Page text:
Recently a number of my benefit auction clients have been participating in online contests for nonprofits.
Most of them are not feeling “warm and fuzzy” when the contest ends.
“Don’t even mention the word “Pepsi” to me,” said one, who was exhausted after coming *that* close to winning thousands in the Pepsi Refresh challenge, only to lose by a handful of last-minute online votes to a competing nonprofit.
Then she said something I’ve also heard from others:
“With so much time having been devoted to getting the word out to our supporters to vote, I feel that we’re now behind in planning for our annual benefit auction.”
Benefit auctions are reliable income. If you’ve been operating one for a few years, you can – with relative accuracy – plan for the amount you want to raise. Using tested formulas, your auction can become dependable income for a group.
Not so reliable.
It’s almost like hearing your friend invested $100,000 in lottery tickets instead of buying the house he’d been admiring. I’m sure you’d say, “You … did … WHAT?!?”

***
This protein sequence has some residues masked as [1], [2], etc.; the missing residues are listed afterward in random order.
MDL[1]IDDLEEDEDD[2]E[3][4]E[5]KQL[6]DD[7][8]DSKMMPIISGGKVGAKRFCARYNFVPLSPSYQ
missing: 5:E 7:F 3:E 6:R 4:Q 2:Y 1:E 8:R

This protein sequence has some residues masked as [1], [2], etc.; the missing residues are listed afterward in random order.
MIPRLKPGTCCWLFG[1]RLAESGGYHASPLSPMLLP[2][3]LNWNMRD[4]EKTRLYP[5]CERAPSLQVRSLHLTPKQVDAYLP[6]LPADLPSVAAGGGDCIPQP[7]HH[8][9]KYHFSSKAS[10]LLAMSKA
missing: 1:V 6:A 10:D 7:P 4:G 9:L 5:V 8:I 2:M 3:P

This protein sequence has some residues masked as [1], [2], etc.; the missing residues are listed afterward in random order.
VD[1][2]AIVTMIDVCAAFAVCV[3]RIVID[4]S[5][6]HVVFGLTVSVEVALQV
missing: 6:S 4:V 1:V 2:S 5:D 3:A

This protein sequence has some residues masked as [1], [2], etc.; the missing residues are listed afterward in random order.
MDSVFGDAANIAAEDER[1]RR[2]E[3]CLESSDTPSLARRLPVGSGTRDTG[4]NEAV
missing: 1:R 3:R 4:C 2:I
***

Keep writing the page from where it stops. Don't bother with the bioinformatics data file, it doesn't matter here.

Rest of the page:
Contests are chances.
Sure, by following guidelines, you can improve your odds at winning (recall that Red Apple Auctions team member Julie regularly wins huge sweepstakes, and enjoys trips around the world), but there is no guarantee.
Some of the strategies individuals use to win contests isn’t much different than what a nonprofit could use to marshal support.
For instance, in my own condominium community of 1600 units, I’ve been voting for one of my neighbors as she competes in the Sears Chef Challenge.
I don’t know Pam, but she’s been sending out posts on our community listserve and posting signs around the area to turn out the vote.
(Or “turn on the vote, as it were, given that this is an online contest.)
Some of the strategies are similar.
- Sending an email reminder to vote every day (if voting is allowed every day).
- Encourage fans to ask their friends to vote, too.
- Offer your fans an incentive to advertise on behalf of your submission. (You can create a “contest within a contest.” Maybe the individual who refers the most votes wins two free tickets to your annual benefit auction?)